Why processing things in inode order is a good idea

November 27, 2011

In a note on yesterday's entry on readdir()'s ordering, a commentator wrote (in part):

Note many utils use FTS which sorts directory entries by inode [...]

It may not be obvious why this is a good thing to do, so let me take a shot at it.

Suppose that you want to do something that either looks at or touches the inodes of the files in a directory; perhaps your ls or find needs to stat() them, or your chmod needs to change their permissions. What is the right order to process the files in?

As always, modern disks are seek limited. You can't do anything to change how many seeks it takes to read the directory (or in general how fast it happens), because you don't control anything about the order that you get directory entries in; as discussed last entry, the kernel returns directory entries in whatever it wants to. But you can control what order the kernel reads inodes. So we want to ask for inodes in whatever order minimizes seeks.

In general, you don't know exactly how a filesystem organizes where inodes go on the disk and they are usually not all in one contiguous area but scattered in various spots over the disk. However, filesystems have historically put inodes on the disk in increasing order of inode number; you can be pretty certain that inode X+1000 is in a block that is after the block that inode X is in (at least as far as logical block numbers go). Asking for inodes in increasing numerical order thus at least means that the disk only seeks forward (and probably the minimum distance possible) and it maximizes the chances that the kernel will be able to read several inodes of interest in one block. Asking for inodes in any other order increases the chances that the kernel will have to seek back and forth over the disk to give them to you.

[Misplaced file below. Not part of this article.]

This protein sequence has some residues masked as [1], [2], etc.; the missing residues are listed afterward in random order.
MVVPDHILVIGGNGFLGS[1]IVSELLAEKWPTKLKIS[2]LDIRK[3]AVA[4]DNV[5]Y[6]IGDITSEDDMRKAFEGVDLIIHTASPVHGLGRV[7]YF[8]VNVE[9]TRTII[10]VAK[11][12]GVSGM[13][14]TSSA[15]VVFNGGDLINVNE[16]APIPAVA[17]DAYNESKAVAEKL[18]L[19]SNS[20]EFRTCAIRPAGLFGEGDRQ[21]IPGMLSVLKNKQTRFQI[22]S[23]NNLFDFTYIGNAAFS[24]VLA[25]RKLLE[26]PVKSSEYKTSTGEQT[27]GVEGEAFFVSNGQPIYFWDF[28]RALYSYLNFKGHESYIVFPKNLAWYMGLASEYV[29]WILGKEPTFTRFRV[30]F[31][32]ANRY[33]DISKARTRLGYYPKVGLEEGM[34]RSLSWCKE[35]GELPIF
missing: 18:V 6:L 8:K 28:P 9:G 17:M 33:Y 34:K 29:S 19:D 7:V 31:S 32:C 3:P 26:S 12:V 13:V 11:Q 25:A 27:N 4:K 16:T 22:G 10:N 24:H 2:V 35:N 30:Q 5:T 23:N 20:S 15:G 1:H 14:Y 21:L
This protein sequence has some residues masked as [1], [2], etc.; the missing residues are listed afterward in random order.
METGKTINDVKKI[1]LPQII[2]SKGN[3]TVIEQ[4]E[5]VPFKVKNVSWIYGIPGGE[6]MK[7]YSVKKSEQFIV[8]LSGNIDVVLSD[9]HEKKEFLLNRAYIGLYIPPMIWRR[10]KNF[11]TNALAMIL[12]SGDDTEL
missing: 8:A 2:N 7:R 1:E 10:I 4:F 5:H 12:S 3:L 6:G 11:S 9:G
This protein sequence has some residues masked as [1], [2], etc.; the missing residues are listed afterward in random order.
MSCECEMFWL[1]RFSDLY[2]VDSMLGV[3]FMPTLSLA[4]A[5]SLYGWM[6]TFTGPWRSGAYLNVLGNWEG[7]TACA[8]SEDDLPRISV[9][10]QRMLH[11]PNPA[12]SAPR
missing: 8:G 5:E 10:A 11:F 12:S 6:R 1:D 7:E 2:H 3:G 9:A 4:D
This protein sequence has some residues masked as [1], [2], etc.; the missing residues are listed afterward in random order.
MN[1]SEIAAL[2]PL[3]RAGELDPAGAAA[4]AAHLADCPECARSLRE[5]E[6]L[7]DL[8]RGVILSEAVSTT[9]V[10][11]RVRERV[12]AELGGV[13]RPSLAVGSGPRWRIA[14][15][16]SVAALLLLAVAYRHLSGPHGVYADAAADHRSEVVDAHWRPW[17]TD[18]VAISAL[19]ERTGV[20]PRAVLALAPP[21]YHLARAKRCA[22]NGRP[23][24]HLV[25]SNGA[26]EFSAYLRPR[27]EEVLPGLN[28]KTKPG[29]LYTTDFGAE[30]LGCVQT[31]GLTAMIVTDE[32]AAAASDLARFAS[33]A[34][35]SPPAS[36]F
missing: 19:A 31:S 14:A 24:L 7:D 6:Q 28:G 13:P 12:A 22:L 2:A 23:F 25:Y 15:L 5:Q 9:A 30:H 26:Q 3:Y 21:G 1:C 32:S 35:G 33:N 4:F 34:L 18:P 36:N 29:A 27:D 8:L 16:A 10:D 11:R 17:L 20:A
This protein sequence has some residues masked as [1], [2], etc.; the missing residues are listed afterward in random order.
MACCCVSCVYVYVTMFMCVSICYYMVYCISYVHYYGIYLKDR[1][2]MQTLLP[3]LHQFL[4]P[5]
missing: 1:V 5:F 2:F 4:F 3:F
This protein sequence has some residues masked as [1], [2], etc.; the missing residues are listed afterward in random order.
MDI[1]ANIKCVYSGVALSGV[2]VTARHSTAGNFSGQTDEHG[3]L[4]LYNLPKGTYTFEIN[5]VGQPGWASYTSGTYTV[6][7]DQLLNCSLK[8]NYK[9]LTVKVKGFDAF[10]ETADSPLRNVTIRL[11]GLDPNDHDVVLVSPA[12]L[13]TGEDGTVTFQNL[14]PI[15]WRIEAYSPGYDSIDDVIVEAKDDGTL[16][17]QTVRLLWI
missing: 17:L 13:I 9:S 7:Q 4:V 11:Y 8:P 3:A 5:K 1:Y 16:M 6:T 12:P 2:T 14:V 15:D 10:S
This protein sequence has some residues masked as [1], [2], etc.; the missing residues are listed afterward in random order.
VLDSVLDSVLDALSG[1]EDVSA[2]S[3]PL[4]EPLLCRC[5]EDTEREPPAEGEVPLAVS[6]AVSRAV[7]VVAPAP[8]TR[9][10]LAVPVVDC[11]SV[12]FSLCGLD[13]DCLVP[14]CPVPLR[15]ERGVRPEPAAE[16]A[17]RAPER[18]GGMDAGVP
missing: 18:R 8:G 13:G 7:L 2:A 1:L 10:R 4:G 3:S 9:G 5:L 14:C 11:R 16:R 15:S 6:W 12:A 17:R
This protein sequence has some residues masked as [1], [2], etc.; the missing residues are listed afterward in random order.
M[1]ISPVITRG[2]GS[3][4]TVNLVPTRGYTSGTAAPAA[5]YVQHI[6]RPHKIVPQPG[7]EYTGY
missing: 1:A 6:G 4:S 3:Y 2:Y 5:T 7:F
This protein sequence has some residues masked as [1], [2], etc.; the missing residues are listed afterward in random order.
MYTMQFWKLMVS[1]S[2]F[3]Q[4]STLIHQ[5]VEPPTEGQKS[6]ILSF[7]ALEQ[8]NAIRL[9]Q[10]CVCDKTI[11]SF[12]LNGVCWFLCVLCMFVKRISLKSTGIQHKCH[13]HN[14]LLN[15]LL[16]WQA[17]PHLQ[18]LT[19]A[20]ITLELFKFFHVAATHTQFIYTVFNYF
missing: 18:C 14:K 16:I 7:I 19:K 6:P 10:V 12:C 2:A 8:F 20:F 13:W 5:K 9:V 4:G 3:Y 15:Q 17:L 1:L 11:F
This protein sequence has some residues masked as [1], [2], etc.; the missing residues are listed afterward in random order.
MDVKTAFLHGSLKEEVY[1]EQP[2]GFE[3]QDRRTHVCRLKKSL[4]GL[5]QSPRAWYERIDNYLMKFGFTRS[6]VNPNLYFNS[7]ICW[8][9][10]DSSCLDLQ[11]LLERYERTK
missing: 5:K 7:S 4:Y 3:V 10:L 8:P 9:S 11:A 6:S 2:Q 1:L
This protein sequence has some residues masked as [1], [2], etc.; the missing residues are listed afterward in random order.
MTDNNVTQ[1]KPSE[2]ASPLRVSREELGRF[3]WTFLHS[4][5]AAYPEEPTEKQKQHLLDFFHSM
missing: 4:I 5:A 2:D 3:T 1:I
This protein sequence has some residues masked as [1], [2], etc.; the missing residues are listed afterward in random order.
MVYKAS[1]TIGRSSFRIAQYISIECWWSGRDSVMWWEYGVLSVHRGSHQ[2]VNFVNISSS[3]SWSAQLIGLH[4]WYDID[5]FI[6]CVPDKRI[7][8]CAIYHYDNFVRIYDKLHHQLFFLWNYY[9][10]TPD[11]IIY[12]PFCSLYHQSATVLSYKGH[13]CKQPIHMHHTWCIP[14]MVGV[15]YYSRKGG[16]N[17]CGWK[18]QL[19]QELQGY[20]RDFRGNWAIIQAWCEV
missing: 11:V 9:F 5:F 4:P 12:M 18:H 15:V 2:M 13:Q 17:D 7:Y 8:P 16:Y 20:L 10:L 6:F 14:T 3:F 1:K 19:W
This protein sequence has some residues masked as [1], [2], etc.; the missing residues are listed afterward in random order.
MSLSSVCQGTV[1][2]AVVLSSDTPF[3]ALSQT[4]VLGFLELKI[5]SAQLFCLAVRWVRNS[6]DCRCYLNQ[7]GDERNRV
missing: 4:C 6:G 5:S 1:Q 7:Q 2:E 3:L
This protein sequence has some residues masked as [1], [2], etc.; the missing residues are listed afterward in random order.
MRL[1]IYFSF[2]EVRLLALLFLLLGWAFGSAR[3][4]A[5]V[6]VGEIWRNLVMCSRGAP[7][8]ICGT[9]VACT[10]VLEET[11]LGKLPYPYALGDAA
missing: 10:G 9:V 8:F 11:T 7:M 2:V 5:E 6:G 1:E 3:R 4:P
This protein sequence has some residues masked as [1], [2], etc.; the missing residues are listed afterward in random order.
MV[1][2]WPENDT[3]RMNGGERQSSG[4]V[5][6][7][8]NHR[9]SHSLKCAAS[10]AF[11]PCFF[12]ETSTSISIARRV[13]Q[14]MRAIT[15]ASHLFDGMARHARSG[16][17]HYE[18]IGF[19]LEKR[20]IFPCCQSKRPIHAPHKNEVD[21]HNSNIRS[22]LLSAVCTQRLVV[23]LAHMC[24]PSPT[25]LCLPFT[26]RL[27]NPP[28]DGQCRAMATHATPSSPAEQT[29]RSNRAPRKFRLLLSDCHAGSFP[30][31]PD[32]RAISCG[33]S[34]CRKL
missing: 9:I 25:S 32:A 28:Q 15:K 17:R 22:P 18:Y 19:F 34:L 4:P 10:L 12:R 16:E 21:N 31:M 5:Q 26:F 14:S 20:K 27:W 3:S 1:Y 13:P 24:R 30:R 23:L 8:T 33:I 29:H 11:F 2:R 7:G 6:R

(There are some filesystems where this is no longer true, primarily filesystems (such as ZFS) which never rewrite things in place. That means that every time an inode is modified it has to be written to a new place on disk, which means that the (fixed) inode number of a file has no bearing on where on disk the inode has wound up.)

Written on 27 November 2011.
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Last modified: Sun Nov 27 02:32:13 2011
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